Adjustable, ergonomic pistol grip for M4 carbine

Ergonomic grip better conforms to the shooter

Military Technology

The military’s transition from the use of longer rifles such as the M-16 to the more recent M4 carbine along with changes in the preferred firing position necessitates a new rifle grip. Currently, assault rifle grips are fixed at a specific angle. This angle is primarily based on the ability to fire a rifle with the center of mass aligned to the forearm, with little to no wrist movement.

The traditional grip angle best accommodates shooting from the hip and a bladed shooter stance. When using a bladed stance, the shooter’s weak-side shoulder faces the target and the dominant elbow is positioned away from the body. Tactical shooting has led to the development of a squared, athletic stance.

With the squared stance, the shooter’s shoulders are squared-up with the target allowing body armor to face the target. The buttstock of the rifle is placed near the centerline of the body and high up on the chest with elbows kept down and tucked in. With current rifle grips, this stance results in ulnar deviation of the wrist causing wrist fatigue and injury.

There are a variety of rifle grips on the commercial market that claim to be ergonomic. The majority of ergonomic grips address gripping itself. Instead of being entirely of plastic, the grips often have a rubber coating that pads the shooter’s hand. They often have grooves for finger placement as well. Other ergonomic grips attempt to address trigger span or reach, for example a grip that permits the shooter to effectively shim the grip backward to accommodate for a larger trigger reach. Another example is a grip designed to force the shooter to keep their elbows tucked-in to maintain a proper squared/athletic stance. This grip actually results in not only ulnar deviation of the wrist, but also supination (rotation) and extension of the wrist. Each of these grips suffer from weaknesses mainly related to fact that the shooter’s hand, wrist and arm must still conform to the grip.  A grip that conformed better to the shooter would be ideal.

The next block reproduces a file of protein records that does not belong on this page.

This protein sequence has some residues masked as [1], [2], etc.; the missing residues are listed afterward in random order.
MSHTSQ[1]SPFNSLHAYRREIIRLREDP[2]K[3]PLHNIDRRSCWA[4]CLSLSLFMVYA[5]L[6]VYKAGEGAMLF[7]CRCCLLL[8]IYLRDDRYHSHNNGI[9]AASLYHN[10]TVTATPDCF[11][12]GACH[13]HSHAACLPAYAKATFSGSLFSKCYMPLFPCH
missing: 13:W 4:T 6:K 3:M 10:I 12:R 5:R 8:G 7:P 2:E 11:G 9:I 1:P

A patent illustration shows the adjustable, ergonomic hand grip.

A patent illustration shows the adjustable, ergonomic hand grip.

To address these issues, Navy scientists and engineers have developed, and patented an adjustable ergonomic hand grip that allows the grip angle to be modified, by push-button or screw, to accommodate different shooting stances. By rotating the grip, wrist fatigue and injury can be minimized by allowing the shooter to hold the weapon at, or closer to, the natural wrist position. Additionally, the rotatable grip could be folded up to the body of the firearm to make it more compact for concealment or storage.

This invention is embodied in US patent 9,599,429 and US patent 9,885,538.

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